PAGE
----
Epeolatry Book Review: Scouse Gothic
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Title: Scouse Gothic
Author: Ian McKinney
Publisher: YouCaxton Publications
Release Date: September 1 2015
Synopsis: Melville wakes with a pounding headache – there had been too many hangovers recently, but this one felt different. What had he been drinking last night? Then he remembered – it was blood. Enter the bizarre world of Scouse Gothic where a reluctant vampire mourns a lost love and his past lives, where a retired ‘hit man’ plans one more killing and dreams of food, and a mother sets out to avenge her son’s murder, and, meanwhile, a grieving husband is visited by an angry angel. Set in present day Liverpool, vampires and mortals co-exist, unaware of each others’ secrets and that their past and present are inextricably linked. But as their lives converge, who will be expected to atone for past sins?
“He was a professional as much as any surgeon, only he used a gun with a silencer rather than a scalpel…”
A vampire who pays rent, a hitman antique salesmen, a PhD student with a talking pigeon. Just your average day in Liverpool.
Whatever readers may take away from reading Scouse Gothic, one cannot deny it’s quite an ambitious project. A collective of perspectives shifting genre and tone, introducing character upon character, each at the forefront of their own fresh narrative, simultaneously weaving towards a collaborative, single stream story, it seems quite a feat.
McKinney tackles such genre blending with an established confidence right from the get-go, following the tale of Melville, a vampire who’s seen the world change around him, yet he feels as though he’s standing still. An ancient being in a modern world, he adjusts as best he can, but always has grim reminders of memories and souls of those lost. This is until, he meets someone, someone who might relate to him more than he might expect.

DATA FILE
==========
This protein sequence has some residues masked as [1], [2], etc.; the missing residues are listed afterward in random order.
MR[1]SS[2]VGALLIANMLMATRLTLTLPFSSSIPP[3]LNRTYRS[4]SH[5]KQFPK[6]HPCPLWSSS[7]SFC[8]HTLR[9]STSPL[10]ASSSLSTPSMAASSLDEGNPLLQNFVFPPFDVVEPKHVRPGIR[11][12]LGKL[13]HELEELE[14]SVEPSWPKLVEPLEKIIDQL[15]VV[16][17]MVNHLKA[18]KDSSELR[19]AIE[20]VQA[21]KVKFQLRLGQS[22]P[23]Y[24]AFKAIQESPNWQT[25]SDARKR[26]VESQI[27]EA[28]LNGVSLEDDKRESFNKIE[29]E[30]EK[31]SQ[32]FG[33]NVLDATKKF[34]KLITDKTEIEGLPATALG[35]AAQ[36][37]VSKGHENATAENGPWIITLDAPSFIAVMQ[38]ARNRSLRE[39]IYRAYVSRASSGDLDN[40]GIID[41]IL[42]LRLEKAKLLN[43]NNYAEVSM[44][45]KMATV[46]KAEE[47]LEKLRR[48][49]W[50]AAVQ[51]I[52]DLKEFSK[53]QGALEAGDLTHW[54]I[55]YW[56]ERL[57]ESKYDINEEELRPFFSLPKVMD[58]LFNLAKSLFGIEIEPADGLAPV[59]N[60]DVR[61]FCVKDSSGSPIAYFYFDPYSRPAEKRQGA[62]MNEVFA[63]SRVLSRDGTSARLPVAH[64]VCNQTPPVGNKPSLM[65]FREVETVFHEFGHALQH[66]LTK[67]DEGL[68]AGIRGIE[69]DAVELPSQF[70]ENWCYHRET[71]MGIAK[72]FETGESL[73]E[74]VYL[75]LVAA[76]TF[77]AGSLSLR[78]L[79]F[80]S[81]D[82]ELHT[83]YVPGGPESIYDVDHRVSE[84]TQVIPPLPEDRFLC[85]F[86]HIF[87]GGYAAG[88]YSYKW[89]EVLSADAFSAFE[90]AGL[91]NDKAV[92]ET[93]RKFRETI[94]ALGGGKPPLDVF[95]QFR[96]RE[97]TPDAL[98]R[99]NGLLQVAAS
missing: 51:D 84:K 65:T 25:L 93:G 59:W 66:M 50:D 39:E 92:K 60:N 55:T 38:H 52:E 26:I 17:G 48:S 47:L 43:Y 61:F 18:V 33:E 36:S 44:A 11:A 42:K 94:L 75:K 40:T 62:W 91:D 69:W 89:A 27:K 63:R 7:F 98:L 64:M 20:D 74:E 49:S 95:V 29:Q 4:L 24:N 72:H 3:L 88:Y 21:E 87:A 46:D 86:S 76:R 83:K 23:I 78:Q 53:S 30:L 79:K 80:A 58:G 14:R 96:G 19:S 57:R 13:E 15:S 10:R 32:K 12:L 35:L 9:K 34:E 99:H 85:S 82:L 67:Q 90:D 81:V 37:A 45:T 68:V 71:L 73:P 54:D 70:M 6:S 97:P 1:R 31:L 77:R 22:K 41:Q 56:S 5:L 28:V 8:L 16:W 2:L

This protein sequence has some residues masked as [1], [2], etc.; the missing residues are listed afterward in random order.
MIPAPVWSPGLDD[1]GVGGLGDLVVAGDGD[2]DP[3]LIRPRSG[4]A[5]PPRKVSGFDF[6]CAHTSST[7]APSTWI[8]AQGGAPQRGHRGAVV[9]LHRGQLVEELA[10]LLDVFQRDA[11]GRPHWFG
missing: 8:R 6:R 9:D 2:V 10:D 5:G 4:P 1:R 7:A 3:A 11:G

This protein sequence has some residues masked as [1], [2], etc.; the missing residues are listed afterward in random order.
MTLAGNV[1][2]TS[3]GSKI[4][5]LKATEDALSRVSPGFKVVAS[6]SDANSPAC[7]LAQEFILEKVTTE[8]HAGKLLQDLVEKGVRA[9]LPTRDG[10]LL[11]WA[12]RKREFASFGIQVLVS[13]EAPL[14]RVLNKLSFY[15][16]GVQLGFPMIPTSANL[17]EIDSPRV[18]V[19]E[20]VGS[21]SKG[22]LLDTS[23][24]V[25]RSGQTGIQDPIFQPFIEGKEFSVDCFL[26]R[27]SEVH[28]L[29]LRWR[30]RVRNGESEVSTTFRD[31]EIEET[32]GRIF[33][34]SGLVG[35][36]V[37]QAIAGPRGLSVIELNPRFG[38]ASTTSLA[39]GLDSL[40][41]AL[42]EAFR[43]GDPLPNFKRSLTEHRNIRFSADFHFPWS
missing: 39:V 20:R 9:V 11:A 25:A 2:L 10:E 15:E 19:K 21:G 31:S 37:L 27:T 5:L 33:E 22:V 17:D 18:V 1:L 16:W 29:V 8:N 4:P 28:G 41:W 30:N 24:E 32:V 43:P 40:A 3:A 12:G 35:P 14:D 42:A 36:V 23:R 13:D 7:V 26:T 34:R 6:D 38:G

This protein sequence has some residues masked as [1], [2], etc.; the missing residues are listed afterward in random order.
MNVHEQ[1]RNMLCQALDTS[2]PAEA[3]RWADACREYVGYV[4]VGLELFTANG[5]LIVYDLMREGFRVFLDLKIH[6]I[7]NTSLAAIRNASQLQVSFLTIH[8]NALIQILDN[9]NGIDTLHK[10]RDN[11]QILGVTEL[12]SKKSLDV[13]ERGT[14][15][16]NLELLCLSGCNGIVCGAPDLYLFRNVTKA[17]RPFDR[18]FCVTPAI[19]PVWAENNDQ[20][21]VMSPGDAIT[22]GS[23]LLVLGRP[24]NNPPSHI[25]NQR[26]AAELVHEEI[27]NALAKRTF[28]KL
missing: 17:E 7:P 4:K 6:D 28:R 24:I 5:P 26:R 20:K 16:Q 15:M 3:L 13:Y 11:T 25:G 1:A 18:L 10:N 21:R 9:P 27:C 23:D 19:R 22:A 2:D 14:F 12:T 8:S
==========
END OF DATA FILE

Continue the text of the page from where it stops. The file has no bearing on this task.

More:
This then bleeds into other people’s lives, each segment of this tale a fresh perspective from someone new, always keeping readers guessing as to who the next person could be and where they fit in this odd alternate take on Liverpool. Supernatural or natural? Mortal or immortal? Scouse Gothic has a very diverse cast of characters in terms of their roles and the events their own stories revolve around. This of course is no easy job.
With as many stories happening at once and with such a short length, Scouse Gothic becomes very selective with the level of detail in which it tells its tales. Some stories have fully fleshed out narratives with their own miniature climaxes and conclusions, while others tend only to serve as introductions to the characters as if to establish them, so they can be brought up again once any character convergence occurs. These meager introductions are often fraught with expository dialogue in an attempt to provide depth and emotional weight to these protagonists, but instead come off as rather superficial additions to the overall world McKinney creates. Some fail to truly have a deeply rooted conflict and are instead peppered with bits of tension and mystery, only serving as brief setup for a rather formulaic and cluttered climax.
McKinney has set up a rather daunting task and for the vast majority of the book, establishes characters with intrigue. The genre hopping (while occasionally jarring) keeps a rather steady pace and refreshing outlook during the book’s brief stay. It’s only until that fated convergence of characters where the pace becomes an issue. With so many characters to balance in only so many pages, the end does appear rather rushed in terms of how it chooses to close everyone’s story.
This is not the end, however, as McKinney has written two more entries to this anthological series to continue these narratives and lead them down several other pathways. Don’t let the lack of conventional horror or the multiple storylines concern you, McKinney’s take on monsters in a modern world is a rather interesting one, choosing to explore characters and their dynamics rather than the age-old monster tale, Scouse Gothic can offer many readers a fresh perspective (or perspectives) on the modern monster, both human and otherwise.
You can pick up a copy of Scouse Gothic on Amazon.